The book of North Wales

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Page 222 - I held a tower in France, till all the old women in Wales heard of it; and now the old women of France shall hear how I defended the Welsh castle.
Page 178 - I took much pains to see this prospect to advantage ; sat up at a farm on the west till about twelve, and walked up the whole way. The night was remarkably fine and starry ; towards morn the stars faded away, and left a short interval of darkness, which was soon dispersed by the dawn of day. The body of the sun appeared most distinct, with the rotundity of the moon, before it rose high enough to render its beams too brilliant for our sight. The sea, which bounded the western part, was gilded by its...
Page 193 - Land of the whirlpool, — torrent, — foam, Where oceans meet in madd'ning shock ; The beetling cliff, — the shelving holm, — The dark insidious rock. Land of the bleak,— the treeless moor, — The sterile mountain, sered and riven, — The shapeless cairn, the ruined tower, Scathed by the bolts of heaven, — The yawning gulf, — the treacherous sand, — I love thee still, MY NATIVE LAND. Land of the dark, — the Runic rhyme, — The mystic ring, — the cavern hoar, — The Scandinavian...
Page 178 - We saw more and more, till the heat became so powerful as to attract the mists from the various lakes, which in a slight degree obscured the prospect. The shadow of the mountain was flung many miles, and showed its bicapitated form; the Wyddfa making one, Crib y Distill the other.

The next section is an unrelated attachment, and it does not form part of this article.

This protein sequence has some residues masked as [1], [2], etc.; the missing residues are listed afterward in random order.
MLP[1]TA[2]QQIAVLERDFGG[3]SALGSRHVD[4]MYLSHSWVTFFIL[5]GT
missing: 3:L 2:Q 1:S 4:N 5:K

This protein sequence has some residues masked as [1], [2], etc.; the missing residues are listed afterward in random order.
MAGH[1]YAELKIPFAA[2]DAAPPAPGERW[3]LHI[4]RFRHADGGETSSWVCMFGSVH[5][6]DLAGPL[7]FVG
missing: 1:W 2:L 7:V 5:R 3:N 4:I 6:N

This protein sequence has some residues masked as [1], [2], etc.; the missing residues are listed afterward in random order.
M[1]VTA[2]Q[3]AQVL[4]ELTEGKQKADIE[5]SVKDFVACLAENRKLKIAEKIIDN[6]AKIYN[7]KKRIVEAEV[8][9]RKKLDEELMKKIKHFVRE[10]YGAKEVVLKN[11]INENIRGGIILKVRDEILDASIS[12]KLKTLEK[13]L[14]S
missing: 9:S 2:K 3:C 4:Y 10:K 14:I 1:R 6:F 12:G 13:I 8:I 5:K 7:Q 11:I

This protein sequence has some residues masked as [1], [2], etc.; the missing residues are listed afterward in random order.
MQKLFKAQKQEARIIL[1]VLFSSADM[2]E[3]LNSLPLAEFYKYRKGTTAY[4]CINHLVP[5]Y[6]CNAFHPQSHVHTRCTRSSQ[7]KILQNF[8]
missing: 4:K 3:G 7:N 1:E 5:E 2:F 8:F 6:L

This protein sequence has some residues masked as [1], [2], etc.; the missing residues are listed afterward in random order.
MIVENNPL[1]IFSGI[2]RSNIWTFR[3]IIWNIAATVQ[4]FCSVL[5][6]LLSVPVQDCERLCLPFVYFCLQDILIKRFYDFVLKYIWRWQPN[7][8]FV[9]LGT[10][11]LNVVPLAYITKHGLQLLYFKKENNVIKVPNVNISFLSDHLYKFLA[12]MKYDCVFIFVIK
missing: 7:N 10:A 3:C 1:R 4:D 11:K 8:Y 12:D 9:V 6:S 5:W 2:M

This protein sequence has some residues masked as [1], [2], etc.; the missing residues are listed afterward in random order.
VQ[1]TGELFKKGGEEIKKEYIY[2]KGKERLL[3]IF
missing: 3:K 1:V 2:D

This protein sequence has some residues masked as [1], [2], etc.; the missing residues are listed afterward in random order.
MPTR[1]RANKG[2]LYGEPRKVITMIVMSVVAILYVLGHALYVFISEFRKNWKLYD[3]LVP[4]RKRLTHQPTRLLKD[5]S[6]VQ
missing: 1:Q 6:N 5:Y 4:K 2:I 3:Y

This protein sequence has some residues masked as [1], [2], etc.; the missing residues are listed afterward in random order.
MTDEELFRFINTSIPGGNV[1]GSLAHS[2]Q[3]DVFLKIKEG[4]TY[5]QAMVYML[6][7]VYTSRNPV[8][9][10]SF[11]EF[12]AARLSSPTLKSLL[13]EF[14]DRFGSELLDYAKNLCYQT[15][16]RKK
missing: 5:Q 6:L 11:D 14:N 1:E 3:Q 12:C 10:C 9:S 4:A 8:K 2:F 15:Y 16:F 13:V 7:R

Page 179 - Very often a gust of wind formed an opening in the clouds, which gave a fine and distinct vista of lake and valley. Sometimes they opened only in one place ; at others, in many at once, exhibiting a most strange and perplexing sight of water, fields, rocks, or chasms, in fifty different places.
Page 41 - In conformity to ancient usage ; from a proper regard to decency, and a concern for the health of his fellow-creatures, he was moved to give particular directions for being buried in the adjoining church-yard, and not in the church.
Page 134 - I have seen no town where the military works of art are so happily blended with the picturesque features of nature; and no spot which the artist will at first sight view with greater rapture, or quit with greater reluctance.
Page 250 - Talyllyn and Llanfihangel, in the county of Merioneth : — " I visited many cottages in Talyllyn, and the adjoining parish of Llanfihangel. The house accommodation is wretched. The cottages are formed of a few loose fragments of rock and shale piled together, without mortar or whitewash. The floors are of earth, the roofs are wattled, and many of these hovels have no window.
Page 284 - To these two competent authorities Mr. Stephenson subsequently added one of his own confidential assistants, Mr. Edwin Clark, a practical engineer of the highest mathematical attainments, who regularly recorded and reported to Mr. Stephenson the result of every experiment, — to whom the construction and lifting of the Britannia galleries were eventually solely intrusted, — and by whom an elaborate description of that work is about to be published.* The practicability of Mr.
Page 177 - I am firmly persuaded that, in some parts of it, if a person held a large stone in each hand, and let them both fall at once, each would roll above a quarter of a mile, and thus, when they stopped, be more than half a mile asunder.

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